>             chunks), or "bt" (both binary and text). The default is
>             "bt". /[5]
>             The type that the loads return is 'function': /"If there
>             are no syntactic errors, returns the compiled chunk as a
>             function; otherwise, returns nil plus the error message."
>             --- /therefore, the right chunk wrapper could be {
>             functiondef, ... }, instead of compiled chunks being lists
>             as outermost type.
>             Execution of pre-parsed/compiled chunks is "call": pcall,
>             xpcall, lua_call, lua_pcall [3],  and lua_pcallk.
>             State is created and destroyed by lua_newstate and lua_close.
>             There is no "eval" in Lua.
>             So here's my proposal:
>             luerl:eval(String|Chunk[, State]) -> Result.
>             luerl:evalfile(PathString[, State]) -> Result.
>             luerl:do(String|Chunk[, State]) -> {Result, NewState}.
>             luerl:dofile(PathString[, State]) -> {Result, NewState}.
>             luerl:newstate() -> State.
>             luerl:close(State) -> ok.
>             luerl:load(String) -> {ok, Chunk}.
>             luerl:loadfile(PathString) -> {ok, Chunk}.
>             luerl:call(Chunk[, State][, ErlParamList()]) -> {Result,
>             NewState}.
>             luerl:tolua(list()) -> LuerlTermsList().
>             luerl:toerlang(LuerlTermsList()) -> list().
>             This would be somewhat in keeping with Lua's naming.
>             I am unclear about error state returns. Simply in the
>             Result I guess?
>             Relative to your proposal that is:
>             luerl:eval(String|Chunk) -> Result. =>
>             luerl:eval(String|Chunk[, State]) -> Result.
>             luerl:dofile(String) -> Result. =>
>             luerl:dofile(PathString[, State]) -> {Result,State}.
>             luerl:new() -> State. (currently luerl:init() -> State.)
>             =>luerl:newstate() -> State.
>             luerl:eval(String|Chunk, State) -> {Result,NewState}. =>
>             luerl:eval(String|Chunk, State) -> {Result,NewState}.
>             luerl:dofile(String, State) -> {Result,NewState}. => same
>             luerl:compile(String) -> {ok,Chunk}. => luerl:load(String)
>             -> {ok,Chunk}.
>             Beyond that, I had thought with 'interface' you would be
>             addressing the direct interchange of values between Erlang
>             and Lua. I'd be all for making the collection of tables in
>             the Lua state accessible and writable, directly, somehow
>             navigating into it using a key structure. And if possible,
>             vice versa: giving Lua direct access to Erlang state.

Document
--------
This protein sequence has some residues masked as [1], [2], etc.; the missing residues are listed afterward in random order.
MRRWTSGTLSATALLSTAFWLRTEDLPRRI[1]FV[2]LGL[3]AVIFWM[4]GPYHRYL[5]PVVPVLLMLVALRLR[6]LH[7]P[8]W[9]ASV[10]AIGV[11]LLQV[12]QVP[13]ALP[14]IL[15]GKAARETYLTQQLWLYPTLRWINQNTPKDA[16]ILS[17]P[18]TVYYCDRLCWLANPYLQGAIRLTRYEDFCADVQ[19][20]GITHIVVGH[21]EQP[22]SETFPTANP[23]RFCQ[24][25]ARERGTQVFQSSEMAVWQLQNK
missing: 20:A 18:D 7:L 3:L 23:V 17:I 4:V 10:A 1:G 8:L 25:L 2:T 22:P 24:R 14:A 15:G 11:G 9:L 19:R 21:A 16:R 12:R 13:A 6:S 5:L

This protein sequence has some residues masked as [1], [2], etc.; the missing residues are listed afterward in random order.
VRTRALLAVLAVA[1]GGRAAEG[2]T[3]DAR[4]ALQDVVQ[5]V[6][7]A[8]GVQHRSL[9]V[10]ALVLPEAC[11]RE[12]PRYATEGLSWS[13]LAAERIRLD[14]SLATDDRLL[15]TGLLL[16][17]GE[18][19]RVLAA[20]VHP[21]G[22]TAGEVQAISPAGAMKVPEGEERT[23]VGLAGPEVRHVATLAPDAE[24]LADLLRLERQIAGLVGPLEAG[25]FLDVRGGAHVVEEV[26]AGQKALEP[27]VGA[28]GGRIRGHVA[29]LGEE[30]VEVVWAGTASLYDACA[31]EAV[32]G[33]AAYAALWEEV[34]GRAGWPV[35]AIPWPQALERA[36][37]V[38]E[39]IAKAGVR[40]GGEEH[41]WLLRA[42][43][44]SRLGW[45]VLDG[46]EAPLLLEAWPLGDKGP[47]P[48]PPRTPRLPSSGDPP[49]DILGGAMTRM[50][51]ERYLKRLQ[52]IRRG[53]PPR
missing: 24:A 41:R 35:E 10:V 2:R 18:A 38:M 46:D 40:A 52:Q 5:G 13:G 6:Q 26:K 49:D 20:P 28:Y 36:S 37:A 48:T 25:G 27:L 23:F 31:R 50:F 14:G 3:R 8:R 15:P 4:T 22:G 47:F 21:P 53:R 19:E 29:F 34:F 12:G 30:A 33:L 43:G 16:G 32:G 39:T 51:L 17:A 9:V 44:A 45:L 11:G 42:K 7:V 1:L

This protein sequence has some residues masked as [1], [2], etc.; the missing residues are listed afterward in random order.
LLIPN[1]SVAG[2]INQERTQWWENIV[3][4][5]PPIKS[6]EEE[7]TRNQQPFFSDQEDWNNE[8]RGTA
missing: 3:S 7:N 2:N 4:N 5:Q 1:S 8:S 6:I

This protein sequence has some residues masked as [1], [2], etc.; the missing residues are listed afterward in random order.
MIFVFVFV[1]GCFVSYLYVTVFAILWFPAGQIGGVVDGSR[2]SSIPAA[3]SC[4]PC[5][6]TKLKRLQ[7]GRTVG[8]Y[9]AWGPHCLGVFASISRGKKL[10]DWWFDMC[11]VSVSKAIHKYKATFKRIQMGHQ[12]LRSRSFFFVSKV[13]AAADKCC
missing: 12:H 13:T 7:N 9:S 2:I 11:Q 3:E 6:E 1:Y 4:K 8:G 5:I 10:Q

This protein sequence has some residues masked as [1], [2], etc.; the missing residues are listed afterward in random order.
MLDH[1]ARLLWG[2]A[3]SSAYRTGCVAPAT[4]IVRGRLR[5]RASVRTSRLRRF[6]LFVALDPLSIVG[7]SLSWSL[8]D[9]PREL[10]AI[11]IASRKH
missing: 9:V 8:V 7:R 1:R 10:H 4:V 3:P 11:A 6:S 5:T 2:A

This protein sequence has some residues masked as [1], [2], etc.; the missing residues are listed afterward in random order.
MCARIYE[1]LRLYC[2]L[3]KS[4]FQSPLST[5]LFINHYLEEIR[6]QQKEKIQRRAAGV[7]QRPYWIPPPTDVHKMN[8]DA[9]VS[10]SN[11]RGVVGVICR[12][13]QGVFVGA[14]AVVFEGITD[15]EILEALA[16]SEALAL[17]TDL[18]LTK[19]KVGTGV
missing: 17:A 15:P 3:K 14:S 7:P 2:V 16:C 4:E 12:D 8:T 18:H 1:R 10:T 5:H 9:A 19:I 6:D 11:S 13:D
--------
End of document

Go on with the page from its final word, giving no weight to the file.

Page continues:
>             Best,
>             Henning
>             [1] http://www.lua.org/manual/5.2/manual.html#4.8
>             [2] /One note I like, in the description of the C function
>             lua_load : "The source argument gives a name to the chunk,
>             which is used for error messages and in debug information
>             (see §4.9)."
>             /http://www.lua.org/manual/5.2/manual.html#lua_load -
>             http://www.lua.org/manual/5.2/manual.html#2.3
>             [3] /When you use xpcall or lua_pcall, you may give a
>             message handler to be called in case of errors. This
>             function is called with the original error message and
>             returns a new error message. It is called before the error
>             unwinds the stack, so that it can gather more information
>             about the error, for instance by inspecting the stack and
>             creating a stack traceback. This message handler is still
>             protected by the protected call; so, an error inside the
>             message handler will call the message handler again. If
>             this loop goes on, Lua breaks it and returns an
>             appropriate message./ -
>             http://www.lua.org/manual/5.2/manual.html#2.3
>             [4] In Lua (not the C interface), dofile does not run in
>             protected mode. http://www.lua.org/manual/5.2/manual.html#6.1
>             [5] http://www.lua.org/manual/5.2/manual.html#6.1
>             On 2/20/12 10:59 PM, Robert Virding wrote:
>                 [snip] I had planned something along the lines of:
>                 luerl:eval(String|Chunk) -> Result.
>                 luerl:dofile(String) -> Result.
>                 Basic simple interface which initialises a state and
>                 evaluates the chunk String in it returning a list of
>                 return values (if any). For example luer:eval("local